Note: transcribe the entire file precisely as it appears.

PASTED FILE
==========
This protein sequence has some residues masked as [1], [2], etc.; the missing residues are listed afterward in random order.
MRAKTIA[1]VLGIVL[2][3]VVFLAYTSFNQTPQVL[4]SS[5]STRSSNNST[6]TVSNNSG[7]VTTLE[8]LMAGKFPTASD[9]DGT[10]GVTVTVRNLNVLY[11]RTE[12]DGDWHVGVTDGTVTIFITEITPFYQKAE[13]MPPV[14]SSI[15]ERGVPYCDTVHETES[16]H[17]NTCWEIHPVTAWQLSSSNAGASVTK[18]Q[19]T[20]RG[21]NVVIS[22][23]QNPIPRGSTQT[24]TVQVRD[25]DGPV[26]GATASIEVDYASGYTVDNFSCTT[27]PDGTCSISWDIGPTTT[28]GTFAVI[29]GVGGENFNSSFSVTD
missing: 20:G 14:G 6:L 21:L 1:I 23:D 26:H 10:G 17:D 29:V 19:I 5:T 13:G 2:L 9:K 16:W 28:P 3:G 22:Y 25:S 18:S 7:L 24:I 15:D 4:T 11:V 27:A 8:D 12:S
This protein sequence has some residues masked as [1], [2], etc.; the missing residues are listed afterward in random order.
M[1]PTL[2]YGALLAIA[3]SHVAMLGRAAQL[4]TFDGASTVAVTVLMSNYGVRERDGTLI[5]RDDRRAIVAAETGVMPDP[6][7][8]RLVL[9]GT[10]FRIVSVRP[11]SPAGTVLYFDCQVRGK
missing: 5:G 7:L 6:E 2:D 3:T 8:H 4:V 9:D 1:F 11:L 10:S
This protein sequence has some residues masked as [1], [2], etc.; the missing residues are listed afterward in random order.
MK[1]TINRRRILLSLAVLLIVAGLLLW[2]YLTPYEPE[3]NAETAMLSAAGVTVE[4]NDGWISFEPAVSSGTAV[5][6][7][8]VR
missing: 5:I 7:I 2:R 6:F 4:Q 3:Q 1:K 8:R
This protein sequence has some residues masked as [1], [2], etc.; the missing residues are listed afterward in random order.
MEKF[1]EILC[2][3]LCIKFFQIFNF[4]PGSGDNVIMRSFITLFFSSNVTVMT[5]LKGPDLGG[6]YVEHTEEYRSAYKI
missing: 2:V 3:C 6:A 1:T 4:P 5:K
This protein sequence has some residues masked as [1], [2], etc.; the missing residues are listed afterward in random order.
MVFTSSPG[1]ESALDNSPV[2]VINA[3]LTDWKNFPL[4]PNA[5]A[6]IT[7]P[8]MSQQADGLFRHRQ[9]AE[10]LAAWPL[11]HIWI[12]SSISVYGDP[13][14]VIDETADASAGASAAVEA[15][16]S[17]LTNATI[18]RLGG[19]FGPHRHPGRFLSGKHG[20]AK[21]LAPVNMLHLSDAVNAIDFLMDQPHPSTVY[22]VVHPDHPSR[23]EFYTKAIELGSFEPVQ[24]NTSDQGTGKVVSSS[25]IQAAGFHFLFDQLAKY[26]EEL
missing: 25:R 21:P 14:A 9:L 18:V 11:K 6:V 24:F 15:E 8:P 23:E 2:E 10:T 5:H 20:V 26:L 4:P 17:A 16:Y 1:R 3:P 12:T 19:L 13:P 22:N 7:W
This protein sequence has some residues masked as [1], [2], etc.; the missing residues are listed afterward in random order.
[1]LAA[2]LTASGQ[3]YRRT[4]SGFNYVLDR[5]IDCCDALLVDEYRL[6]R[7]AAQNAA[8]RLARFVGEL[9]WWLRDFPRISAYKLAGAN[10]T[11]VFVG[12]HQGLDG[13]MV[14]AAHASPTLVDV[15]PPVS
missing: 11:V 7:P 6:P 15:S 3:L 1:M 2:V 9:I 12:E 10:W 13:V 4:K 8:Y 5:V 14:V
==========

This protein sequence has some residues masked as [1], [2], etc.; the missing residues are listed afterward in random order.
MRAKTIA[1]VLGIVL[2][3]VVFLAYTSFNQTPQVL[4]SS[5]STRSSNNST[6]TVSNNSG[7]VTTLE[8]LMAGKFPTASD[9]DGT[10]GVTVTVRNLNVLY[11]RTE[12]DGDWHVGVTDGTVTIFITEITPFYQKAE[13]MPPV[14]SSI[15]ERGVPYCDTVHETES[16]H[17]NTCWEIHPVTAWQLSSSNAGASVTK[18]Q[19]T[20]RG[21]NVVIS[22][23]QNPIPRGSTQT[24]TVQVRD[25]DGPV[26]GATASIEVDYASGYTVDNFSCTT[27]PDGTCSISWDIGPTTT[28]GTFAVI[29]GVGGENFNSSFSVTD
missing: 20:G 14:G 6:L 21:L 1:I 23:D 26:H 10:G 17:D 29:V 19:I 5:T 13:G 2:L 9:K 16:W 28:P 3:G 22:Y 25:S 18:S 7:L 24:I 15:D 4:T 11:V 27:A 8:D 12:S
This protein sequence has some residues masked as [1], [2], etc.; the missing residues are listed afterward in random order.
M[1]PTL[2]YGALLAIA[3]SHVAMLGRAAQL[4]TFDGASTVAVTVLMSNYGVRERDGTLI[5]RDDRRAIVAAETGVMPDP[6][7][8]RLVL[9]GT[10]FRIVSVRP[11]SPAGTVLYFDCQVRGK
missing: 5:G 7:L 6:E 2:D 3:T 8:H 4:V 9:D 1:F 11:L 10:S
This protein sequence has some residues masked as [1], [2], etc.; the missing residues are listed afterward in random order.
MK[1]TINRRRILLSLAVLLIVAGLLLW[2]YLTPYEPE[3]NAETAMLSAAGVTVE[4]NDGWISFEPAVSSGTAV[5][6][7][8]VR
missing: 5:I 7:I 2:R 6:F 4:Q 3:Q 1:K 8:R
This protein sequence has some residues masked as [1], [2], etc.; the missing residues are listed afterward in random order.
MEKF[1]EILC[2][3]LCIKFFQIFNF[4]PGSGDNVIMRSFITLFFSSNVTVMT[5]LKGPDLGG[6]YVEHTEEYRSAYKI
missing: 2:V 3:C 6:A 1:T 4:P 5:K
This protein sequence has some residues masked as [1], [2], etc.; the missing residues are listed afterward in random order.
MVFTSSPG[1]ESALDNSPV[2]VINA[3]LTDWKNFPL[4]PNA[5]A[6]IT[7]P[8]MSQQADGLFRHRQ[9]AE[10]LAAWPL[11]HIWI[12]SSISVYGDP[13][14]VIDETADASAGASAAVEA[15][16]S[17]LTNATI[18]RLGG[19]FGPHRHPGRFLSGKHG[20]AK[21]LAPVNMLHLSDAVNAIDFLMDQPHPSTVY[22]VVHPDHPSR[23]EFYTKAIELGSFEPVQ[24]NTSDQGTGKVVSSS[25]IQAAGFHFLFDQLAKY[26]EEL
missing: 25:R 21:P 14:A 9:L 18:V 11:K 6:V 24:F 15:E 8:P 23:E 2:E 10:T 5:H 20:V 26:L 4:P 17:A 16:Y 1:R 3:P 12:T 19:L 13:P 22:N 7:W
This protein sequence has some residues masked as [1], [2], etc.; the missing residues are listed afterward in random order.
[1]LAA[2]LTASGQ[3]YRRT[4]SGFNYVLDR[5]IDCCDALLVDEYRL[6]R[7]AAQNAA[8]RLARFVGEL[9]WWLRDFPRISAYKLAGAN[10]T[11]VFVG[12]HQGLDG[13]MV[14]AAHASPTLVDV[15]PPVS
missing: 11:V 7:P 6:P 15:S 3:L 1:M 2:V 9:I 12:E 10:W 13:V 4:K 8:Y 5:V 14:V